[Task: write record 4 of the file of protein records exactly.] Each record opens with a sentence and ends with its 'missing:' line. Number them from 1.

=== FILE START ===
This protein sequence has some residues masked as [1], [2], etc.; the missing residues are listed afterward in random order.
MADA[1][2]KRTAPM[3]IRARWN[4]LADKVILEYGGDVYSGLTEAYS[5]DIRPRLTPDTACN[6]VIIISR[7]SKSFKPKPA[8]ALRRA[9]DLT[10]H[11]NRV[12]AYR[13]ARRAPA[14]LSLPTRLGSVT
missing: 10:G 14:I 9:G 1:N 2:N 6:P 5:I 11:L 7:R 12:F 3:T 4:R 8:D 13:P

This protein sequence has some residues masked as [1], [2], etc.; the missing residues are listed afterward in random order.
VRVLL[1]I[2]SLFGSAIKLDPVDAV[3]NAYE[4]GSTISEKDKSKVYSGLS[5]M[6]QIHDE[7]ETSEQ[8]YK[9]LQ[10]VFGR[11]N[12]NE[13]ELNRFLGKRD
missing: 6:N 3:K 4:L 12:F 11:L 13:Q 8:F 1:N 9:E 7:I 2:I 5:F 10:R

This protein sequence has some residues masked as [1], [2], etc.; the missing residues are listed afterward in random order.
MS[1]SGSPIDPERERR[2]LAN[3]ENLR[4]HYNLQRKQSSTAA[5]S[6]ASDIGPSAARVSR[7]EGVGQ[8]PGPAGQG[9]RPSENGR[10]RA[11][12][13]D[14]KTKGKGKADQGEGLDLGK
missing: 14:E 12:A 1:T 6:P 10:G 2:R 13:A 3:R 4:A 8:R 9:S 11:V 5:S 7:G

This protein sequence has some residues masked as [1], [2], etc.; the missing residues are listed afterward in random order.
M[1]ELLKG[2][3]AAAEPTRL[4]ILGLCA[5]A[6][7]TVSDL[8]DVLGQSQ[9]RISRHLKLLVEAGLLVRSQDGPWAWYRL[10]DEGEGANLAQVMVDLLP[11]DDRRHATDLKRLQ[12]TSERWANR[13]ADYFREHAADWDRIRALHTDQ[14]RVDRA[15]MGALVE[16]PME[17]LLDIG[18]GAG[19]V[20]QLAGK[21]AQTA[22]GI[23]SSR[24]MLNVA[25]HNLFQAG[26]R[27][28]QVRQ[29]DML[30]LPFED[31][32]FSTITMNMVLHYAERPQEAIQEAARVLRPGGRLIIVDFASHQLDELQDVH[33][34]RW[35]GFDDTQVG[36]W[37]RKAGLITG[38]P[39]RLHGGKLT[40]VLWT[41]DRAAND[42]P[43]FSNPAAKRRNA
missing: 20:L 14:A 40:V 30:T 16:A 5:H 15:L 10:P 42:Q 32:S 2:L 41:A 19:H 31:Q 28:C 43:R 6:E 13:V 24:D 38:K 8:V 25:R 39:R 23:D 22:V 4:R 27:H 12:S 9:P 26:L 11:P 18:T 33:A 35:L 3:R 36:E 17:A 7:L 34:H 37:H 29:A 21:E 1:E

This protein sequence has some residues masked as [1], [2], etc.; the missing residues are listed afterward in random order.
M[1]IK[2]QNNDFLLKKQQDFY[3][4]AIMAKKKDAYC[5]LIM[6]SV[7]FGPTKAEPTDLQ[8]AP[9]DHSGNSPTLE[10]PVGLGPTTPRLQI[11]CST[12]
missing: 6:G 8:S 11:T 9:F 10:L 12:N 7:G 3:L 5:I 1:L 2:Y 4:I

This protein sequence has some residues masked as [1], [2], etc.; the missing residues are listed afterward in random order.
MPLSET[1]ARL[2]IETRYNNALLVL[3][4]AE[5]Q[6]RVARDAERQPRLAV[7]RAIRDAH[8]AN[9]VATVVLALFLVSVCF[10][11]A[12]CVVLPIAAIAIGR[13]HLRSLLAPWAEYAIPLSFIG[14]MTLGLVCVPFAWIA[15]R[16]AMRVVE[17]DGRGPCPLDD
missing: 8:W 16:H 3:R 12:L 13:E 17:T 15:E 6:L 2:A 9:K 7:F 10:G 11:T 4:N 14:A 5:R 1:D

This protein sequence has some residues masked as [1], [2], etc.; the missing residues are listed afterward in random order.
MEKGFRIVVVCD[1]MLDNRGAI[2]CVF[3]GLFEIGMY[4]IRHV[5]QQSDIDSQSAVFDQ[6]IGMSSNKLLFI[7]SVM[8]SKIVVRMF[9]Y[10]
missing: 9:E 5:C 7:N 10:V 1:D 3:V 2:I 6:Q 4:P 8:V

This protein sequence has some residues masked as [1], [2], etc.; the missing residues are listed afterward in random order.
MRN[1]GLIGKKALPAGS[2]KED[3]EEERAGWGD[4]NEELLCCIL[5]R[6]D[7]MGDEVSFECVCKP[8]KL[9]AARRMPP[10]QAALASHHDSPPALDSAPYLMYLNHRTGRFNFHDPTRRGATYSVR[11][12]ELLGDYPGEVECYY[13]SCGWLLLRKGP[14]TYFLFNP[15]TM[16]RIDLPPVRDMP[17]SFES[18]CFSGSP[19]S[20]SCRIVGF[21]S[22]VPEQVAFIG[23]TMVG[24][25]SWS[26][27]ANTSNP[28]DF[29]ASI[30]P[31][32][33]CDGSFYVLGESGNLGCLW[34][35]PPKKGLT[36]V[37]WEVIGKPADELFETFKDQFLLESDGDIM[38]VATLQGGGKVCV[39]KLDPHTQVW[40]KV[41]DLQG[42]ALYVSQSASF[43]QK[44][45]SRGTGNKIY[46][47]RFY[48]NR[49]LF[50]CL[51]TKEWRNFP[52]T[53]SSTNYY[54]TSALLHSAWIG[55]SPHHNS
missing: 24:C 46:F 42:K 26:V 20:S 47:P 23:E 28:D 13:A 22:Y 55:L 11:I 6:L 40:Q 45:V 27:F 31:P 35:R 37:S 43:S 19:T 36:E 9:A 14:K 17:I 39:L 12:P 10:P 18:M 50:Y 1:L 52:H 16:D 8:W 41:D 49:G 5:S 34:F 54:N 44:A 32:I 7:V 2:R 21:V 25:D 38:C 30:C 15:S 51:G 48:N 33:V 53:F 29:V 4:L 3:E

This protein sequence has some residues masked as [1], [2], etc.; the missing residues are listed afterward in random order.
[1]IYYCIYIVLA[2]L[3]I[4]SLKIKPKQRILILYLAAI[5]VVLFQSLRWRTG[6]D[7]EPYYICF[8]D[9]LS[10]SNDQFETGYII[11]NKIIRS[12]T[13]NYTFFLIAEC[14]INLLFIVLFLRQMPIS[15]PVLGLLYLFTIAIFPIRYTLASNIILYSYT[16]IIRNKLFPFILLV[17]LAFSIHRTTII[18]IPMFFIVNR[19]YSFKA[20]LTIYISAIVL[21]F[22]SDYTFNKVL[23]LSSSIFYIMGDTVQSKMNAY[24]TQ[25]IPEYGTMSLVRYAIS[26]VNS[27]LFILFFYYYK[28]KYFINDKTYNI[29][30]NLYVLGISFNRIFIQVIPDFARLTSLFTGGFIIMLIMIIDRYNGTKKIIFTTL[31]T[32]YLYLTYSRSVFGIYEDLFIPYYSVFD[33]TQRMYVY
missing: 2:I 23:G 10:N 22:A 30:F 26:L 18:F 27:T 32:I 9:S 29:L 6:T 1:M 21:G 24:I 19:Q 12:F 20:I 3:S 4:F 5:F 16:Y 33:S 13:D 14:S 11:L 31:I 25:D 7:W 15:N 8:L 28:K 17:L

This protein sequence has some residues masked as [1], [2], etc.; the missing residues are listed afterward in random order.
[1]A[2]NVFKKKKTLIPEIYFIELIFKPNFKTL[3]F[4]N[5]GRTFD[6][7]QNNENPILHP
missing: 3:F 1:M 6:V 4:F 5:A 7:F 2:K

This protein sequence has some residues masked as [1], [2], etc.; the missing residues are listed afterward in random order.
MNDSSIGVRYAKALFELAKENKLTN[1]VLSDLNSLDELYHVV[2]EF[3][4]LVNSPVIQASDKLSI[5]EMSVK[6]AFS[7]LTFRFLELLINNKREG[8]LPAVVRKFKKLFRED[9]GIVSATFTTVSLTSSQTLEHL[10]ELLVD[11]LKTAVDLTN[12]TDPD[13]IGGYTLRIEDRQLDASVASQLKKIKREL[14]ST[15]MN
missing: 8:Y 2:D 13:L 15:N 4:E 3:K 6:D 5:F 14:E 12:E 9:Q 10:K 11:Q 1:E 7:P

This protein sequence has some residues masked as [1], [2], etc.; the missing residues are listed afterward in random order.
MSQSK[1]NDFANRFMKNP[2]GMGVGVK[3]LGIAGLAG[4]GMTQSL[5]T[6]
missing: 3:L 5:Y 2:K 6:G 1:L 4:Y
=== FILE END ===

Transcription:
This protein sequence has some residues masked as [1], [2], etc.; the missing residues are listed afterward in random order.
M[1]ELLKG[2][3]AAAEPTRL[4]ILGLCA[5]A[6][7]TVSDL[8]DVLGQSQ[9]RISRHLKLLVEAGLLVRSQDGPWAWYRL[10]DEGEGANLAQVMVDLLP[11]DDRRHATDLKRLQ[12]TSERWANR[13]ADYFREHAADWDRIRALHTDQ[14]RVDRA[15]MGALVE[16]PME[17]LLDIG[18]GAG[19]V[20]QLAGK[21]AQTA[22]GI[23]SSR[24]MLNVA[25]HNLFQAG[26]R[27][28]QVRQ[29]DML[30]LPFED[31][32]FSTITMNMVLHYAERPQEAIQEAARVLRPGGRLIIVDFASHQLDELQDVH[33][34]RW[35]GFDDTQVG[36]W[37]RKAGLITG[38]P[39]RLHGGKLT[40]VLWT[41]DRAAND[42]P[43]FSNPAAKRRNA
missing: 20:L 14:A 40:V 30:T 16:A 5:H 15:L 10:P 42:Q 32:S 2:L 41:A 19:H 31:Q 28:C 43:R 6:E 13:V 24:D 38:K 8:V 25:R 39:R 23:D 22:V 4:R 27:H 12:S 9:P 26:L 11:P 18:T 33:A 35:L 3:R 36:E 17:A 7:L 34:H 37:H 29:A 21:E 1:E